Defaulted PayDay Loan

QUESTION: Can I be sued in the Texas for a defaulted online payday loan?

I taken out a few payday loans online and pretty much got in over my head paying them back ! Can I be sued in Texas?

ANSWER: Most payday lenders do not sue in Texas. Having said that, they are certainly entitled to sue you if you defaulted on a loan.

I would be curious to know who is threatening the lawsuit and whether they are a “usual suspect” – – the kind of payday lender that actually does file suit in Texas. If they are not customarily in court, then their threat is illegal, and possibly a violation of either the Texas Debt Collection Act and/or the Federal Fair Debt Collection Practices Act. The collection industry for payday lenders is infamous for being abusive. I would suggest you keep track of all collection phone calls and keep all of the collection letters.

If the threat to sue is in writing, I would suggest you forward a copy to a consumer rights attorney. If the threat to sue is made verbally, you might still want to talk to an experienced consumer rights attorney who can do a bit of research and find out whether this collector is blowing smoke, or not.

Finally, you might want to have a look at your credit bureau reports through (That is where you can get your credit reports for free.)

This information is provided for educational purposes only. There is no attorney-client relationship with Karni Law Firm until a contract is signed by the attorney and the client.


Not Showing Up To A Civil Suit Court Appearance

QUESTION: What would happen if I do not show up to a hearing concerning credit card breach of contract?

I am a house wife who made regular payments until my husband stopped giving me any money to pay on credit card and anything else at all . I have no income at all to work with and had to move out of our house and in with family just to stay alive due to him canceling my medical insurance and not buying food for the house now I am being sued.

ANSWER: The collection industry can be ruthless. They don’t care what your circumstances: if they can legally collect against you, they will.

Depending on all of the circumstances surrounding your finances, you may want to consider bankruptcy. Bankruptcy will stop the lawsuit against you dead in its tracks.

Otherwise, I suggest you do everything possible to defend yourself. If you/family can afford to hire a consumer rights attorney, that’s your best bet. The creditor/plaintiff is likely to get a judgment against you by default. Even if you cannot afford to pay for the judgment now, the judgment-creditors are patient: they will wait until you find employment, re-marry, gain an inheritance, or win the lottery. Meanwhile, a judgment on your credit reports can be devastating. You should do everything you can to avoid having a judgment entered against you.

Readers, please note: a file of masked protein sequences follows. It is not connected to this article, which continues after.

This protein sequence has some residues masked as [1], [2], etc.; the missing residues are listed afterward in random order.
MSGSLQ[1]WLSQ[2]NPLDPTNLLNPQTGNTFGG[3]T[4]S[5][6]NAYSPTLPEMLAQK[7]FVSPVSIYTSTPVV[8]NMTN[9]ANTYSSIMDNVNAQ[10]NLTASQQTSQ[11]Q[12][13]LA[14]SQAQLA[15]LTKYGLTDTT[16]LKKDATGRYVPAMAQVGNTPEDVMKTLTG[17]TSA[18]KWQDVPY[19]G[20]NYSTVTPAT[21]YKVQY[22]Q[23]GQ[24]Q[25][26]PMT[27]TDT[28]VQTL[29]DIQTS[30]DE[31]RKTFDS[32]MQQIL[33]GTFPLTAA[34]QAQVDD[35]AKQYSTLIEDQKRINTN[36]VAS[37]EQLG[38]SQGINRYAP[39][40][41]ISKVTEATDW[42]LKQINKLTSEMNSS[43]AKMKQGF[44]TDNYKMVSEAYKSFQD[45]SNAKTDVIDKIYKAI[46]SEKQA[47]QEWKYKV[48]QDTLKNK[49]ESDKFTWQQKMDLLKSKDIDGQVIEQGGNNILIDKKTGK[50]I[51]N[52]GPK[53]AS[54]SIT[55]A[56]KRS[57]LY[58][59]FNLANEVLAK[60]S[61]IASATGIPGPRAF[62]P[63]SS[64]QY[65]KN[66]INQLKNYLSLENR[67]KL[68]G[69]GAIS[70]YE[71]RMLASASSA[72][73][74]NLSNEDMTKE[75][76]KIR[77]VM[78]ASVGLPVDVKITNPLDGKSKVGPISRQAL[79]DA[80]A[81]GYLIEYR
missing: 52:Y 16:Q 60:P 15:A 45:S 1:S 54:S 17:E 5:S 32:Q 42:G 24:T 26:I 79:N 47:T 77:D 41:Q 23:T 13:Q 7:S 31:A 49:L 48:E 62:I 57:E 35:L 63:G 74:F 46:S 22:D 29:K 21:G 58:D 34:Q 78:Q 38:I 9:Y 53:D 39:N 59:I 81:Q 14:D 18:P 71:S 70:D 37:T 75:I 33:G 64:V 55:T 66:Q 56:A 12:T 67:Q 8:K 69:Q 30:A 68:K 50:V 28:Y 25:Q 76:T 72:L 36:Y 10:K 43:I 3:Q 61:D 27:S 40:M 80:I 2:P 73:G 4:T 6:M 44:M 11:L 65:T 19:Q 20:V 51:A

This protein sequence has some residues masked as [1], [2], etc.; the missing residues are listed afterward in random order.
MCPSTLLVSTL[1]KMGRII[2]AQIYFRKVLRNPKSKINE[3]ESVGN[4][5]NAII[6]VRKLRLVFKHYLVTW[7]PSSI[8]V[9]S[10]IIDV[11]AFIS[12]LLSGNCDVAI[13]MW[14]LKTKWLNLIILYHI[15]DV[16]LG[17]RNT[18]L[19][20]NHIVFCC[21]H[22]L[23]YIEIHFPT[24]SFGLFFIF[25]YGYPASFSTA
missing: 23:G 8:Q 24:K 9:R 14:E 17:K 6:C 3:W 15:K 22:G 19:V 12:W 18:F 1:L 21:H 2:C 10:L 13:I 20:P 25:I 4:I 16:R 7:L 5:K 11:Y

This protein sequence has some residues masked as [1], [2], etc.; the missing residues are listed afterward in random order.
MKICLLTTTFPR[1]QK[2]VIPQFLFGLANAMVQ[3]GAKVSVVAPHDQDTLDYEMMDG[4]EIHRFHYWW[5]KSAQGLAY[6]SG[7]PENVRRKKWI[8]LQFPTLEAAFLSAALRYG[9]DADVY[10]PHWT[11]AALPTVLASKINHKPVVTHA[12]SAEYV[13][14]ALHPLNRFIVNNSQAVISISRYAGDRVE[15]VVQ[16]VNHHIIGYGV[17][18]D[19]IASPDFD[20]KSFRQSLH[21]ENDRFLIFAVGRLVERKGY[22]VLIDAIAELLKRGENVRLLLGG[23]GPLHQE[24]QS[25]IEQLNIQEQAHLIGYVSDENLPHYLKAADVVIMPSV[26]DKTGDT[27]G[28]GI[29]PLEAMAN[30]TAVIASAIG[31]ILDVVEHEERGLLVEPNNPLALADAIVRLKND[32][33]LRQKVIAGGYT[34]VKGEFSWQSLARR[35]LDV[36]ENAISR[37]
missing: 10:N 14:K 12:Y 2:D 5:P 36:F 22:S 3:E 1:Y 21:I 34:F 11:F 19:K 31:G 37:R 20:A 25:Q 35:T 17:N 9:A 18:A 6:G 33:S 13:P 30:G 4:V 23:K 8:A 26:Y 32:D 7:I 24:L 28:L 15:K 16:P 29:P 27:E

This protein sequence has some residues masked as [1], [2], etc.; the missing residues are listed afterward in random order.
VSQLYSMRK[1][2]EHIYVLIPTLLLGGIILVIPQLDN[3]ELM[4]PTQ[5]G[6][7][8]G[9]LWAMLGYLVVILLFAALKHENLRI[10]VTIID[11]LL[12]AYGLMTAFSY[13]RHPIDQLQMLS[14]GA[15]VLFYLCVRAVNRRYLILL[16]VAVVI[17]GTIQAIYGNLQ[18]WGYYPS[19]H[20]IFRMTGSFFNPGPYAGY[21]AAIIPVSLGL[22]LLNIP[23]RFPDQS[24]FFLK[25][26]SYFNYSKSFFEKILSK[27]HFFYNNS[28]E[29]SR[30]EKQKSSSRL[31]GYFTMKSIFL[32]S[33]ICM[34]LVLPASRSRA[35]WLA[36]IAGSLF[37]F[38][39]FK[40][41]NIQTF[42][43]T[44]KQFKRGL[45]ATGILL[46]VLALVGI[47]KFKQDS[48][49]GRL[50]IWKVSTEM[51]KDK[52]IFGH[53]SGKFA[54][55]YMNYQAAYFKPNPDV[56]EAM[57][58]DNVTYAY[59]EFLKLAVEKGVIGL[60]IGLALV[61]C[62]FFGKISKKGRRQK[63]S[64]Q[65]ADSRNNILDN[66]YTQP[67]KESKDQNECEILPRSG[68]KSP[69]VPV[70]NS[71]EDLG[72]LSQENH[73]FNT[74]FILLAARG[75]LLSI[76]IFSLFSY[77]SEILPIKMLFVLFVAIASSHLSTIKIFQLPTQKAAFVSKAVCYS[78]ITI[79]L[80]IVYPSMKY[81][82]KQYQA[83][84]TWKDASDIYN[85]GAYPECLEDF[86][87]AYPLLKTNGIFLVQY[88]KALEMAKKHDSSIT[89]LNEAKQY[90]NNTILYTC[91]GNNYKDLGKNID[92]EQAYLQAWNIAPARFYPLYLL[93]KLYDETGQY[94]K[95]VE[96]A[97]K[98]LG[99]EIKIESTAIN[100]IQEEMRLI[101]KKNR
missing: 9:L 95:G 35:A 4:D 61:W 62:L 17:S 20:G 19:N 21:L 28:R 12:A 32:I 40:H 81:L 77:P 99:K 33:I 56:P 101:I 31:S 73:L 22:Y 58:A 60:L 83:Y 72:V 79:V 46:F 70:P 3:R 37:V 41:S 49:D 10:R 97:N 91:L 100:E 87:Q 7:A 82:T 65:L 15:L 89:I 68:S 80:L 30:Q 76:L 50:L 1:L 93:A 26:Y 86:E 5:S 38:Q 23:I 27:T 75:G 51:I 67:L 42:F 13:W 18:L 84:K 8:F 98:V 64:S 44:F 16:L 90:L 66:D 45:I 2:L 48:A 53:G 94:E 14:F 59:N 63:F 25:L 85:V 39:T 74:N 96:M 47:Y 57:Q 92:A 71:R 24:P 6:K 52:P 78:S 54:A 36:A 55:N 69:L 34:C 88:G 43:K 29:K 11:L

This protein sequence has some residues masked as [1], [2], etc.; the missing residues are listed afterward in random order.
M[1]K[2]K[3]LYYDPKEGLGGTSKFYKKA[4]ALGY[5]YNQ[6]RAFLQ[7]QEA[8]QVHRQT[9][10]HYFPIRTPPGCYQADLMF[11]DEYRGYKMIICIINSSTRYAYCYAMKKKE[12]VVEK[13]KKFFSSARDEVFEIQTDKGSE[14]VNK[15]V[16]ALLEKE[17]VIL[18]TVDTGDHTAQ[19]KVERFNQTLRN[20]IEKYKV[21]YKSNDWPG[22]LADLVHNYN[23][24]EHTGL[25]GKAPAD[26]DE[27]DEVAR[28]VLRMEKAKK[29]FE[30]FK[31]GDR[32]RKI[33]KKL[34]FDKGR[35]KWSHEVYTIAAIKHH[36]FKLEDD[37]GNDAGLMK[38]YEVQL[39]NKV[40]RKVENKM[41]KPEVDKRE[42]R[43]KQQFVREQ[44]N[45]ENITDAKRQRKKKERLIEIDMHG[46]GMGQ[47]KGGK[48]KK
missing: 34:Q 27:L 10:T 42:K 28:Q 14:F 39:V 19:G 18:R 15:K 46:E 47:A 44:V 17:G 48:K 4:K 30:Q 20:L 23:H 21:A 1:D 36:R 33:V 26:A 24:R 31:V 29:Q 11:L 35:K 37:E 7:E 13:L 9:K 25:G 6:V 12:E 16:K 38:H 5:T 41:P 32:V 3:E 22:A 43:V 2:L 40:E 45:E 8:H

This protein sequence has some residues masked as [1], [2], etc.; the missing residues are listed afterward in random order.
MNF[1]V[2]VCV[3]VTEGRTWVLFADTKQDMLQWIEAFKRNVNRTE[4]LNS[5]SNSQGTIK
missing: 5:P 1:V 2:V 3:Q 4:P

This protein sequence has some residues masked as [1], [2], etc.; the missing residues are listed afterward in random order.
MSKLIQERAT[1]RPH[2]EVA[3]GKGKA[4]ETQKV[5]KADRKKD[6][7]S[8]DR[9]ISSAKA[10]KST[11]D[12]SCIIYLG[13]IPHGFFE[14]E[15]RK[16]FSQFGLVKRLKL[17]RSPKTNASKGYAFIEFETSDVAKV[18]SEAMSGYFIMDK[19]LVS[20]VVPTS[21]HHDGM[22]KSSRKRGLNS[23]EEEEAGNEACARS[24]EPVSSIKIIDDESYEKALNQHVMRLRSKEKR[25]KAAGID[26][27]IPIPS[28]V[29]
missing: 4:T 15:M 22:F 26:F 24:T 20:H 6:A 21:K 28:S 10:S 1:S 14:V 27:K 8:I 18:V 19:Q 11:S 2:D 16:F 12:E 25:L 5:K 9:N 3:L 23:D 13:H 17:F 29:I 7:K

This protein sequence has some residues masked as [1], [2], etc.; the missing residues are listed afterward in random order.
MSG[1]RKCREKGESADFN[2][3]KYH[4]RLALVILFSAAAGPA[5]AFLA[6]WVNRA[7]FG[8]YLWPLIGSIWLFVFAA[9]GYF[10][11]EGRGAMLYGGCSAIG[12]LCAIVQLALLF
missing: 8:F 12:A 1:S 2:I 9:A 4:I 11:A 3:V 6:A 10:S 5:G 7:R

This information is provided for educational purposes only. There is no attorney-client relationship with Karni Law Firm until a contract is signed by the attorney and the client.


Getting Sued Over A Debt Already Paid

QUESTION: A collection agency says they’re going to sue me over a debt I already paid, I don’t know what to do.

I have a few emails of paid in full, but a couple of the companies didn’t send me anything, and when I tried to call them it says it’s no longer a working number.

ANSWER: First of all, I would suggest that you pull a copy of your credit bureau reports. You may obtain a free copy through www. It is the only website that the Federal Trade Commission has approved of for a free credit report. You might find useful information on that website. Also, do you have old bank statements or cancelled checks to prove you paid?

If a third party debt collector is threatening to sue you on a debt that has been paid (whether you can prove it right now, OR NOT) then it seems your rights have been violated. I would suggest you contact a consumer rights attorney who has experience going after abusive debt collectors. They will probably want to look up this debt collector that is threatening to sue you. Specifically, they will want to see if this debt buyer is a common litigator; and also, they will want to find out if this debt collector has a surety bond on file with the Texas Secretary of State. If they do not, then this whole thing sounds like a scam- an illegal scam.